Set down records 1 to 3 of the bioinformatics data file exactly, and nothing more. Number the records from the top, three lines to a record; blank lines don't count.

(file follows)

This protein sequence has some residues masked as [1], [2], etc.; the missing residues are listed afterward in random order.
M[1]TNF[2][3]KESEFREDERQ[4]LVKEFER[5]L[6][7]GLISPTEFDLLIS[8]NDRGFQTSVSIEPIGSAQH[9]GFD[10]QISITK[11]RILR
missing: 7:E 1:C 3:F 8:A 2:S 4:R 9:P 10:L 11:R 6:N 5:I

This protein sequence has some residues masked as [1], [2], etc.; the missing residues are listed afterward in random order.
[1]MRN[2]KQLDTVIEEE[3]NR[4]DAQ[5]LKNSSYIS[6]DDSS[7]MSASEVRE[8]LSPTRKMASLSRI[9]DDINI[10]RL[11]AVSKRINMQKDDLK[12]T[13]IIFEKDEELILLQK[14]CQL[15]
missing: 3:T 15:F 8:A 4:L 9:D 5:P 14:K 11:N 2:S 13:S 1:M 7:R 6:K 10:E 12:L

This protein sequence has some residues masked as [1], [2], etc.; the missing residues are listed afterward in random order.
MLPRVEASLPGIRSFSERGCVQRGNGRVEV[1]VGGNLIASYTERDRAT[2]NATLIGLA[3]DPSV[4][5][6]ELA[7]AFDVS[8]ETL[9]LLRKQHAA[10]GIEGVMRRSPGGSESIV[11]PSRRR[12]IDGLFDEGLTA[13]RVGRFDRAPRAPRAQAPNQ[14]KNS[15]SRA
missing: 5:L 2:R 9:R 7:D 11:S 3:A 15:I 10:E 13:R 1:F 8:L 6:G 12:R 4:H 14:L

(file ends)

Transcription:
This protein sequence has some residues masked as [1], [2], etc.; the missing residues are listed afterward in random order.
M[1]TNF[2][3]KESEFREDERQ[4]LVKEFER[5]L[6][7]GLISPTEFDLLIS[8]NDRGFQTSVSIEPIGSAQH[9]GFD[10]QISITK[11]RILR
missing: 7:E 1:C 3:F 8:A 2:S 4:R 9:P 10:L 11:R 6:N 5:I

This protein sequence has some residues masked as [1], [2], etc.; the missing residues are listed afterward in random order.
[1]MRN[2]KQLDTVIEEE[3]NR[4]DAQ[5]LKNSSYIS[6]DDSS[7]MSASEVRE[8]LSPTRKMASLSRI[9]DDINI[10]RL[11]AVSKRINMQKDDLK[12]T[13]IIFEKDEELILLQK[14]CQL[15]
missing: 3:T 15:F 8:A 4:L 9:D 5:P 14:K 11:N 2:S 13:S 1:M 7:R 6:K 10:E 12:L

This protein sequence has some residues masked as [1], [2], etc.; the missing residues are listed afterward in random order.
MLPRVEASLPGIRSFSERGCVQRGNGRVEV[1]VGGNLIASYTERDRAT[2]NATLIGLA[3]DPSV[4][5][6]ELA[7]AFDVS[8]ETL[9]LLRKQHAA[10]GIEGVMRRSPGGSESIV[11]PSRRR[12]IDGLFDEGLTA[13]RVGRFDRAPRAPRAQAPNQ[14]KNS[15]SRA
missing: 5:L 2:R 9:R 7:D 11:S 3:A 15:I 10:E 13:R 1:F 8:L 6:G 12:R 4:H 14:L